Although Napa Valley can trace their winegrowing history as far back as the late 1600s, it wasn't until the 1960s, when an abundance of vines were planted in the valley, that winemaking really surged. After the successful wins in the Judgement of Paris in 1976, the region became highly regarded and esteemed as one of the top wine regions in the world. Bordeaux varietals rule the valleys and surrounding mountain slopes, with Chardonnay and Sauvignon Blanc white wines crafted here as well. Bottle prices tend to soar here due to the high cost of land and grapes, the prestige of the region, and with extensive care taken in the winemaking process to ensure the highest quality wines. 



1. Robert Craig Cabernet Sauvignon Napa Valley 2014
Although this beauty is composed primarily of Cabernet Sauvignon, a blend of 10% Merlot, 8% Petit Verdot, 4% Cabernet Franc and 2% Malbec joined in the fun. This created a big, bold, well-structured wine abundant with flavours of dried currants, blueberries and a hint of smoke towards the long, lively finish. Bright acidity and supple tannins make this wine approachable now, with the potential of aging another 5-7 years, at minimum. Pair this with your next ribeye or baseball steak!



2. St. Supery's 2014 Cabernet Sauvignon boasts muscular but focused tannins, and powerful acidity that smooths out during the long, bright finish. I found lots of red fruit flavours here: red currants and cranberries, changing to red licorice and charred oak notes mid-palate. This Cabernet Sauvignon is very approachable on its own but would also pair well with a variety of foods like charcuterie, cheese, and barbecue.



3. Hess Collection's "Allomi" Cabernet Sauvignon 2015 shows a beautiful, deep purple colour in the glass. The mouthfeel is very smooth and lush, with notes of black currant and vanilla hints wrapped around velvet tannins. This was my personal favourite of the tasting, and was very much enjoyed by my "wine tasting squad"as well!

One final Napa Valley Cabernet Sauvignon that is worth trying, is Freemark Abbey. I tasted their 2011 vintage last year, and it also blew me away! Tasting notes here.

Any of these beauties are worth the splurge and would be a wonderful addition to your Christmas table, whether you pair it with prime cuts of beef, a charcuterie and cheese platter, or enjoy them on their own in front of a roaring fire. After all, everyone deserves to treat themselves over the holiday season!

This will be the last post of 2018 for me. Thank you to all who take the time to read and share my posts; it means a lot to me. Merry Christmas and Happy Holidays to you and yours, from "me and mine"!







Monday, December 28, 2015

My Favourite Wines Tasted in 2015

This year is now coming to a close and although 2015 was relatively quiet in my world of wine, it brought much joy and surprise in other facets of life for me. On April 30, I discovered I was pregnant with my second child and in August, I was delighted to learn my baby is a girl! She will make her big arrival on December 30. She had me craving beer most of the pregnancy, future beer lover?

January 1-April 30 still had me busily exploring the world of wine. Some highlights included starting up a tasting group with fellow wine lovers in the late winter/early spring, visiting Jamaica's Appleton Estate Rum Distillery in February and attending a few local tasting events that focused on great value wines. I also made it back to the Okanagan in August and did some wine touring - thank goodness for spit buckets!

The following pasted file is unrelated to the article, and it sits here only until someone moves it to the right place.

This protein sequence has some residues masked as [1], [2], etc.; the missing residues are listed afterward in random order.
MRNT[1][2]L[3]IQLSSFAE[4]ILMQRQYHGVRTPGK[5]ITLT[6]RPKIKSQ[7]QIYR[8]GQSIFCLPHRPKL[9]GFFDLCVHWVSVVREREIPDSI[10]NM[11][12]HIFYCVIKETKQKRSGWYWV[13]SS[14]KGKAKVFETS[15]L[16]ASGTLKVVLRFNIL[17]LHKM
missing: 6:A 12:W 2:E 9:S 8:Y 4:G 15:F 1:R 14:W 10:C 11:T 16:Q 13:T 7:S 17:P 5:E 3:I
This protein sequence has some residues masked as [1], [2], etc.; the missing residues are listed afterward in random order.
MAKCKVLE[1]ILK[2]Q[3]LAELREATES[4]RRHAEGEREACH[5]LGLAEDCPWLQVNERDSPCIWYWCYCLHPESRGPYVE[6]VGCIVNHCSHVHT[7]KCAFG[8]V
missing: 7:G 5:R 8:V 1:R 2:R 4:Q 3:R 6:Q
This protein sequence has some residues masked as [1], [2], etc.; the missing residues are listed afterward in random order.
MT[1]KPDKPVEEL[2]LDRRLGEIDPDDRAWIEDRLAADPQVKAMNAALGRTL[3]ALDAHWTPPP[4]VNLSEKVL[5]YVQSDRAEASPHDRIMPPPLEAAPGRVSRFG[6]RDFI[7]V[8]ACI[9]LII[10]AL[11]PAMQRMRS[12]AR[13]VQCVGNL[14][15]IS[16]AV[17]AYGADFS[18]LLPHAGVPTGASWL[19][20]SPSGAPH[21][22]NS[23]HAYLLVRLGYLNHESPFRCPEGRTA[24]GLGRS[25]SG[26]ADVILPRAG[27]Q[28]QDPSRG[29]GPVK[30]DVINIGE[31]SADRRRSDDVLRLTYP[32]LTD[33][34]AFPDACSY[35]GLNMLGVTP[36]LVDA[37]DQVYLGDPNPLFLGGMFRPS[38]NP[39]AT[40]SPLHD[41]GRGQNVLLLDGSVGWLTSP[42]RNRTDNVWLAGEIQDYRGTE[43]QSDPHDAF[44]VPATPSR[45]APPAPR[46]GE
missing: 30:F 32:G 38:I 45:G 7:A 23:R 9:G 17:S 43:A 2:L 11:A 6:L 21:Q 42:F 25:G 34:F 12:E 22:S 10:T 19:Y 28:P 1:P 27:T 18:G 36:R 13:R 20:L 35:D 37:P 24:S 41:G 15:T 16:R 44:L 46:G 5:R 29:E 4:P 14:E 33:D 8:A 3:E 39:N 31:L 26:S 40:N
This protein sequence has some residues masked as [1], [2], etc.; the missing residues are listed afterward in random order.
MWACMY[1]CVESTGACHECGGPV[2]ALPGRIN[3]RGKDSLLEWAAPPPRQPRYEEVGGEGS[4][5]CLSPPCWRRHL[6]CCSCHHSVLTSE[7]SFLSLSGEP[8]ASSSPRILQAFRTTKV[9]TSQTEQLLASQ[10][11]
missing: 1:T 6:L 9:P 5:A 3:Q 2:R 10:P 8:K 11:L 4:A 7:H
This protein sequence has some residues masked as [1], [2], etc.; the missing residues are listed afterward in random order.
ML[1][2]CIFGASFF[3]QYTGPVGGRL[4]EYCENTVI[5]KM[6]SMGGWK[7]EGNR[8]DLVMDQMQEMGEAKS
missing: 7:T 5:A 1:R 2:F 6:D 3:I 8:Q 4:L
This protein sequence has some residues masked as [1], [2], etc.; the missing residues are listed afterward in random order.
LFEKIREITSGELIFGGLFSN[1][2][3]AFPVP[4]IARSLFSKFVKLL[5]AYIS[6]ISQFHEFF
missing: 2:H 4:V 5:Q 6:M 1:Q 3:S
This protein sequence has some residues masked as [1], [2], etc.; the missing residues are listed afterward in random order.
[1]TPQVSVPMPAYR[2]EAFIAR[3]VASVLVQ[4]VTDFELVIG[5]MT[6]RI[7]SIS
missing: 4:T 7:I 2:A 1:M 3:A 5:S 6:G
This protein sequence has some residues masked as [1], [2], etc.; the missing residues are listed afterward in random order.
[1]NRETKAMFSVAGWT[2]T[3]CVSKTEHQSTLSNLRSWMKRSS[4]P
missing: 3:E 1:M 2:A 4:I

Even with only 4 months of official tasting, I was able to put together a list of wines and pairings that stood out to me during the year. Here are my top wine picks of 2015!

Top Red Wines

Because my drinkable months occurred during the winter, my top picks favour red wines this year.  In fact, there were very few red wines I didn't enjoy in the first 3 months of 2015! The top two wines are priced in the premium category, while the other 3 are priced between $20 and $35 CDN.

1. Burrowing Owl Meritage 2011 - Oliver, British Columbia, Canada 

2. Joseph Phelps Insignia 1996 - Napa, California


4. Silkscarf Malbec Cabernet 2009 - Summerland, British Columbia, Canada


Top White Wines

Spain took the top 1 and 3 spots and French whites, including a Premier Cru, took 2nd and 4th place. All wines are priced under $40 CDN with the exception of the Burgundy, which is premium priced.

1. Bodegas Muga Blanco 2011 - Rioja, Spain



4. Domaine Fouassier Les Romains 2012 - Sancerre, Loire Valley, France 

Because of my shortened "tasting season" this year, I wasn't able to spend as much time with sweet wines, sparkling wines or rose wines and will therefore not be adding these categories to my list this year. However, I did get to experiment with wine and food a fair bit, and here are my top picks for pairings.

Top Wine and Food Pairings

1. Pfaffenheim Gewurztraminer 2013 with Seafood Salad "Louis Style", served in Lettuce Boats

2. Domino Pinot Grigio 2012 with Honey-Lime Marinated Shrimp (v)

3. Tommasi Poggio al Tufo Rompicollo 2011 with Slow-Cooked BBQ Ribs (v)

Honourable Mention; Cameron Hughes Della Robbia semi-sweet Italian Rosso with Wagon Wheels (v)
*Don't knock this pairing until you try it! This pairing is great for camping!

Three of my top wines in the food pairing category happen to be value wines at under $20 per bottle, so my Top Values list is shortened to include the wines mentioned above. Australian Shirazes dominate the list, with a semi-sweet Tokaji clinching 3rd spot and a New Zealand Sauvignon Blanc rounding out the category.